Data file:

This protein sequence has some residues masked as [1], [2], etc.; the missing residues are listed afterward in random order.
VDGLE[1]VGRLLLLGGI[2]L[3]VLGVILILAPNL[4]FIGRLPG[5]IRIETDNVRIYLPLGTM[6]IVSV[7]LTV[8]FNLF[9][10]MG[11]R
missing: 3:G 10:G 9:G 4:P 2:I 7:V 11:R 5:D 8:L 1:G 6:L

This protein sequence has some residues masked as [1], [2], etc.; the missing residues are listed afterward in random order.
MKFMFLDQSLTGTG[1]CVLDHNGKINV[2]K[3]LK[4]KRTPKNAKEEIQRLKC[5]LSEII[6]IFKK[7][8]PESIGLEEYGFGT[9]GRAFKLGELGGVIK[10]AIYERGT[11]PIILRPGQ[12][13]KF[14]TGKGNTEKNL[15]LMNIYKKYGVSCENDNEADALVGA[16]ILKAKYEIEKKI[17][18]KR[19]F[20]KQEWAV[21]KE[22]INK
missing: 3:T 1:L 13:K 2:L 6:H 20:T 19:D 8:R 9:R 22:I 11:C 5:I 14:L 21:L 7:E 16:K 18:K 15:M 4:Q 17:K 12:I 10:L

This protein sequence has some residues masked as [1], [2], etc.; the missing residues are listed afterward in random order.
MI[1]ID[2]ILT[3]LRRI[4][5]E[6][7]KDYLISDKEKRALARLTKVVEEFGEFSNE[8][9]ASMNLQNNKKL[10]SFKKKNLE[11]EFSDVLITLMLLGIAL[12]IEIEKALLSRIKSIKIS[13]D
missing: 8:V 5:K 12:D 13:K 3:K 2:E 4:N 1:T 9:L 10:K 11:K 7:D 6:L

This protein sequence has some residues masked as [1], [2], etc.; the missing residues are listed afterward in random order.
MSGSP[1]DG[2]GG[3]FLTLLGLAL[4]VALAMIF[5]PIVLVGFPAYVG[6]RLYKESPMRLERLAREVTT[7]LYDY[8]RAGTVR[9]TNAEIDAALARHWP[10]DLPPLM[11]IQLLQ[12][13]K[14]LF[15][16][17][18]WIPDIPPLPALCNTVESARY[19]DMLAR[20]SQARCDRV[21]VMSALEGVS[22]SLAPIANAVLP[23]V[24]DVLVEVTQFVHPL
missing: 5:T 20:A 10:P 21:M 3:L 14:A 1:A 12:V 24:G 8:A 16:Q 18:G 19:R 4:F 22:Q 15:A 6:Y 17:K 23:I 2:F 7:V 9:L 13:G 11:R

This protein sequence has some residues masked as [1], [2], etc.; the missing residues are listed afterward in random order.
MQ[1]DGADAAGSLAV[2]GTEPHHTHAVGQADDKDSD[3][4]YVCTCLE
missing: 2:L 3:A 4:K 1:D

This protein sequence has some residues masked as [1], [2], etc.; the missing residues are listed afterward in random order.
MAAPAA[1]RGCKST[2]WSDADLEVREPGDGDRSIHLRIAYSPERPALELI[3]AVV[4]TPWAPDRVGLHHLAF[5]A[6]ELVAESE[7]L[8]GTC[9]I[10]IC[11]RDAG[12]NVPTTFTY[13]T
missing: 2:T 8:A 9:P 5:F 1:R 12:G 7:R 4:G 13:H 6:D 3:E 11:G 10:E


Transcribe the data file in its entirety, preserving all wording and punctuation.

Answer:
This protein sequence has some residues masked as [1], [2], etc.; the missing residues are listed afterward in random order.
VDGLE[1]VGRLLLLGGI[2]L[3]VLGVILILAPNL[4]FIGRLPG[5]IRIETDNVRIYLPLGTM[6]IVSV[7]LTV[8]FNLF[9][10]MG[11]R
missing: 3:G 10:G 9:G 4:P 2:I 7:V 11:R 5:D 8:L 1:G 6:L

This protein sequence has some residues masked as [1], [2], etc.; the missing residues are listed afterward in random order.
MKFMFLDQSLTGTG[1]CVLDHNGKINV[2]K[3]LK[4]KRTPKNAKEEIQRLKC[5]LSEII[6]IFKK[7][8]PESIGLEEYGFGT[9]GRAFKLGELGGVIK[10]AIYERGT[11]PIILRPGQ[12][13]KF[14]TGKGNTEKNL[15]LMNIYKKYGVSCENDNEADALVGA[16]ILKAKYEIEKKI[17][18]KR[19]F[20]KQEWAV[21]KE[22]INK
missing: 3:T 1:L 13:K 2:L 6:H 20:T 19:D 8:R 9:R 22:I 11:C 5:I 14:L 21:L 7:E 16:K 18:K 15:M 4:Q 17:K 12:I 10:L

This protein sequence has some residues masked as [1], [2], etc.; the missing residues are listed afterward in random order.
MI[1]ID[2]ILT[3]LRRI[4][5]E[6][7]KDYLISDKEKRALARLTKVVEEFGEFSNE[8][9]ASMNLQNNKKL[10]SFKKKNLE[11]EFSDVLITLMLLGIAL[12]IEIEKALLSRIKSIKIS[13]D
missing: 8:V 5:K 12:D 13:K 3:K 2:E 4:N 1:T 9:L 10:K 11:K 7:D 6:L

This protein sequence has some residues masked as [1], [2], etc.; the missing residues are listed afterward in random order.
MSGSP[1]DG[2]GG[3]FLTLLGLAL[4]VALAMIF[5]PIVLVGFPAYVG[6]RLYKESPMRLERLAREVTT[7]LYDY[8]RAGTVR[9]TNAEIDAALARHWP[10]DLPPLM[11]IQLLQ[12][13]K[14]LF[15][16][17][18]WIPDIPPLPALCNTVESARY[19]DMLAR[20]SQARCDRV[21]VMSALEGVS[22]SLAPIANAVLP[23]V[24]DVLVEVTQFVHPL
missing: 5:T 20:A 10:P 21:M 3:L 14:A 1:A 12:V 24:G 8:A 16:Q 18:G 19:R 4:F 22:Q 15:A 6:Y 17:K 23:I 2:F 7:V 9:L 13:G 11:R

This protein sequence has some residues masked as [1], [2], etc.; the missing residues are listed afterward in random order.
MQ[1]DGADAAGSLAV[2]GTEPHHTHAVGQADDKDSD[3][4]YVCTCLE
missing: 2:L 3:A 4:K 1:D

This protein sequence has some residues masked as [1], [2], etc.; the missing residues are listed afterward in random order.
MAAPAA[1]RGCKST[2]WSDADLEVREPGDGDRSIHLRIAYSPERPALELI[3]AVV[4]TPWAPDRVGLHHLAF[5]A[6]ELVAESE[7]L[8]GTC[9]I[10]IC[11]RDAG[12]NVPTTFTY[13]T
missing: 2:T 8:A 9:P 5:F 1:R 12:G 7:R 4:G 13:H 6:D 3:E 11:G 10:E